A key winemaker for Alain Thiénot since 1985, when the latter took over Canard Duchêne in 2003, Laurent Fédou was tasked with breathing new life into the long- established brand. We asked Laurent to tell us more about his adventure in Champagne, and in particular the introduction of organic wines with Cuvée P181 Extra Brut.
In 2003, Alain Thiénot asked me to bring Canard Duchêne up to more contemporary and modern standards than the style it had at the time. We created a number of new products, the rst being the Cuvée Léonie, made in homage to the founder of the company, Léonie Duchêne. It’s a wine destined to restaurants and specialist stores. Among my contacts in Champagne, I had several friends who were organic winegrowers, and over the years, I pondered over the organic wine phenomenon, trying to understand it better, and in 2009, we launched the first organic wine of the Canard Duchêne brand, to underline the fact that we were audacious and modern, and to ‘brush the dust’ off our name.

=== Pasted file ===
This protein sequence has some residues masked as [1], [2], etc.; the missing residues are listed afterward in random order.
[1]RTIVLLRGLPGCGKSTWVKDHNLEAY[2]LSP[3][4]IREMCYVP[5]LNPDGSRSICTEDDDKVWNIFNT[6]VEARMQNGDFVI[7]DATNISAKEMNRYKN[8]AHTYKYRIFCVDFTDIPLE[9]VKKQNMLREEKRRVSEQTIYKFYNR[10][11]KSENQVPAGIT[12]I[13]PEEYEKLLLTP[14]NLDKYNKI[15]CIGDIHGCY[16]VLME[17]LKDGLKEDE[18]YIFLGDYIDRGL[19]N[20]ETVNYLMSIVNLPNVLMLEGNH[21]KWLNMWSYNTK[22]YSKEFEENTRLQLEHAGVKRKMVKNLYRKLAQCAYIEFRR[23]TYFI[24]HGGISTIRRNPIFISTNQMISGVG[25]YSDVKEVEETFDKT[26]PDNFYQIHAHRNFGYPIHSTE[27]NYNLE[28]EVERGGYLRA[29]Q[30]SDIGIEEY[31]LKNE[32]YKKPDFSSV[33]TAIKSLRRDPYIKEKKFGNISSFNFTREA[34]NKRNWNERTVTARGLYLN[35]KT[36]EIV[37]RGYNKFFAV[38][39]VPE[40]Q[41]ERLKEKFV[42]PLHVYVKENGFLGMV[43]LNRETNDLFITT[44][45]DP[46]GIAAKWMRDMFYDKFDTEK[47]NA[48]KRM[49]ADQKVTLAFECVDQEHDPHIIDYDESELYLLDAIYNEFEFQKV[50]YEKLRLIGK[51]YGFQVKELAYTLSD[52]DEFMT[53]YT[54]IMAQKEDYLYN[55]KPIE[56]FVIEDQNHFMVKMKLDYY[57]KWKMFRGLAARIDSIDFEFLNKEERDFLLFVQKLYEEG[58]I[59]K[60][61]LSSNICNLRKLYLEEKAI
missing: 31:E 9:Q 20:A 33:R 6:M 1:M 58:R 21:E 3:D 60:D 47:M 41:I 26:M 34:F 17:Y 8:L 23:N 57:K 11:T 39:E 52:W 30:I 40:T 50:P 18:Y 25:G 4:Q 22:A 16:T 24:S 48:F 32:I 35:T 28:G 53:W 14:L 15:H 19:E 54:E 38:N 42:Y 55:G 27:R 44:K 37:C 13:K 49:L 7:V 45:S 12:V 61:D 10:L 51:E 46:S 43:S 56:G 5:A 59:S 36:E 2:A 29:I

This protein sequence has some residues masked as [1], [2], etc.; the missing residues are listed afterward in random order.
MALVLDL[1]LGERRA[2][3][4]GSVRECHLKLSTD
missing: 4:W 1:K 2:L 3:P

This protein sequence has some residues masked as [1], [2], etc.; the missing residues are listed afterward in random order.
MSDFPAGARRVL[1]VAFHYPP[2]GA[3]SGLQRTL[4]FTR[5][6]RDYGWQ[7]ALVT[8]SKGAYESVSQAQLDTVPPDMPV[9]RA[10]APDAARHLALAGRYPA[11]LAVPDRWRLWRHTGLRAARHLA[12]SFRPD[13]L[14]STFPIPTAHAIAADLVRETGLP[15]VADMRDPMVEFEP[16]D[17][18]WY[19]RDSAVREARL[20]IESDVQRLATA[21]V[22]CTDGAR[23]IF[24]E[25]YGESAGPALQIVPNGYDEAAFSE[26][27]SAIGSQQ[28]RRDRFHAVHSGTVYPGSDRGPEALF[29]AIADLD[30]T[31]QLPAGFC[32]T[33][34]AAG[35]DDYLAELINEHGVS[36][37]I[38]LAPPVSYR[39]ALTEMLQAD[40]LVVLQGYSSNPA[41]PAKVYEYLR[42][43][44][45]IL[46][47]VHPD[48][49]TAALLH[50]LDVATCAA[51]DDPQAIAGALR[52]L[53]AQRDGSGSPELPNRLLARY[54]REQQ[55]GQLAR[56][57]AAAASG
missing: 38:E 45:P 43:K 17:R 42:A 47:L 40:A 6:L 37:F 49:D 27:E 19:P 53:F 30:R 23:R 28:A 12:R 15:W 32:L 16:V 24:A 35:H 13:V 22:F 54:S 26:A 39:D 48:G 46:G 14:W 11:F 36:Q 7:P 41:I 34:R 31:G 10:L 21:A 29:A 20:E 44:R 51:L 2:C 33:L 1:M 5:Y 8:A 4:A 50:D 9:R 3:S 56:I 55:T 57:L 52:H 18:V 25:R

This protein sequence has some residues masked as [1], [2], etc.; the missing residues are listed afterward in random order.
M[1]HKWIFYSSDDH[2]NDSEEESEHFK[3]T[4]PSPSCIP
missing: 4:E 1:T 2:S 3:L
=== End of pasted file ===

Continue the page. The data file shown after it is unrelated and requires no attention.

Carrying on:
What are the difficulties in making an organic wine in the Champagne region?
The main issue with the grapes is keeping tabs on the mildew, which requires a great deal of vigilance. It is vinexpodaily.com also necessary to have good relations with one’s neighbours, because if they are not organic, they must respect the work of those who are. In terms of the wine elaboration process, we have not changed anything at all.
Is the taste any different?
That’s always a big question. I can’t say whether it does, but in any case, the blend of our Cuvée P181 is very different from our other wines, which is what makes it so distinctive.
What would you say are the “key selling points” of Cuvée P181 Extra Brut?
Firstly, it’s the purity of the wine, which is quite fresh. It is an extra brut, which gives it that pure and tonic feel. It has quite a lot of intensity… and of course, it is organic, and has also been certified vegan, as this had been another concern of consumers.
Hall 1 / Stand E139
Laurent Fédou, Winemaker